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New NASA tool shows which melting glaciers will affect coastal cities

INFOGRAPHIC: What you need to know about rising sea levels

February 10, 2016 by  
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We hear a lot about the rising sea levels, but besides the obvious, what does that really mean? Global warming, melting glaciers and thermal expansion is causing oceans to rise, and at this point, we aren’t going to be able to stop it. That means cities like Washington D.C., Miami and New York City are going to start seeing some terrible floods. Addressing the problem could cost billions of dollars. The following infographic is a quick and dirty guide to rising sea levels and what our future holds (it isn’t good). Read the rest of INFOGRAPHIC: What you need to know about rising sea levels

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Artists Bigert & Bergström are rescuing Sweden’s highest peak from climate change

January 13, 2016 by  
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In the past few decades, the south peak of Kebnekaise, Sweden’s highest mountain (which mainly consists of a glacier), has been melting due to the warming climate. It’s getting so bad that the rocky north peak threatens to take over as the highest point in Sweden, enticing climbers to attack the more-dangerous route to reach Sweden’s highest peak. To help halt the melting, artists Bigert & Bergström have deployed a golden cloth to protect the south peak. Last summer, a 500 square meter reflective golden cloth was deployed on the mountain’s south peak and for several summers prior, similarly large areas of the glacier were covered in the reflective cloth, which has successfully saved 3 meters of glacial ice each summer. Known as the Rescue Blanket for Kebnekaise, the artists are now featuring an exhibition of the project called The Freeze. The project will be shown at Gallery Belenius Nordenhake , opening in Stockholm January 16, 2016. + Bigert & Bergström  

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Artists Bigert & Bergström are rescuing Sweden’s highest peak from climate change

Scientists discover that the melting glaciers are slowing down the Earth’s rotation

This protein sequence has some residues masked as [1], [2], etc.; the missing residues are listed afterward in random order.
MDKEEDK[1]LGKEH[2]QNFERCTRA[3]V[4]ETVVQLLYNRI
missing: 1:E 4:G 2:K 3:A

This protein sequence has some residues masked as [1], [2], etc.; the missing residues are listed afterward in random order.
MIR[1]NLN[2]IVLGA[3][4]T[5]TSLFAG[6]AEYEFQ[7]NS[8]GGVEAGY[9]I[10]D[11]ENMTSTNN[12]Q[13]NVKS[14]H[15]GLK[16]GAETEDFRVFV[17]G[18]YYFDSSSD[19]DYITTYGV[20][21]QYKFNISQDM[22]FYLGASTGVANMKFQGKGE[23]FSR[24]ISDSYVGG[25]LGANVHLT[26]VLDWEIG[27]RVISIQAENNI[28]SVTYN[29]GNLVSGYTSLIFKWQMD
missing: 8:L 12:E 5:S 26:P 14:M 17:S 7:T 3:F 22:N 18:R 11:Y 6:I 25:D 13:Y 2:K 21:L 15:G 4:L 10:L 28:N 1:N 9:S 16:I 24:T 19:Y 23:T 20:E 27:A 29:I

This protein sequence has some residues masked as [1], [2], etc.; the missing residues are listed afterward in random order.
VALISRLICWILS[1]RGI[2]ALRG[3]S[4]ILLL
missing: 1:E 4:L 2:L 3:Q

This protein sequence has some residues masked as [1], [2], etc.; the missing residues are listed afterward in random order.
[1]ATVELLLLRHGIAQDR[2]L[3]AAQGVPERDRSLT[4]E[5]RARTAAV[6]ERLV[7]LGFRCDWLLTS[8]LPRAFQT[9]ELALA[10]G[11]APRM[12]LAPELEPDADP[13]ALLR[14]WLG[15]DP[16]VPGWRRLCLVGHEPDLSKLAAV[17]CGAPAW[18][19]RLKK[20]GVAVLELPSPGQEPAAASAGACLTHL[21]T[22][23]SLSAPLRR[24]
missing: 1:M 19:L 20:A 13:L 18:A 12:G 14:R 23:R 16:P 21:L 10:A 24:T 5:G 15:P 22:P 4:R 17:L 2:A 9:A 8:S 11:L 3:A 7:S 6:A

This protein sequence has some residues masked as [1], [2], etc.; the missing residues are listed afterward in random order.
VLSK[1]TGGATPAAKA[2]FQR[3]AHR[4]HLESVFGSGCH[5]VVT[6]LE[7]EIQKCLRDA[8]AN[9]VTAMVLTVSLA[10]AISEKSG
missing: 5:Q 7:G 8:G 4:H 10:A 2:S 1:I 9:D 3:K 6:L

January 5, 2016 by  
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Climate change is becoming more and more difficult to ignore and rising sea levels are just one of the visible consequences of these effects. NASA has predicted a one meter rise worldwide in the next few centuries just by gathering sensitive satellite data, yet other scientists are also considering how studying the Earth’s core and the rotational effects of changing sea levels may also serve as predictors. These data can help coastal areas prepare for the future. Read the rest of Scientists discover that the melting glaciers are slowing down the Earth’s rotation

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Scientists discover that the melting glaciers are slowing down the Earth’s rotation

NASA satellite shows this glacier just lost the biggest chunk of ice ever recorded

August 27, 2015 by  
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NASA satellites are pretty nifty, in large part because they capture world events that we might not know about otherwise. That’s what happened recently, when NASA’s Landsat 8 recorded the image above on August 16 of Greenland’s Jakobshavn glacier, which is one of the world’s largest and fastest melting, which. When researchers compared recent images to images captured two weeks ago, they discovered that  the glacier just lost an enormous chunk of ice . So big, in fact, that it may be the largest chunk of ice loss ever recorded. Read the rest of NASA satellite shows this glacier just lost the biggest chunk of ice ever recorded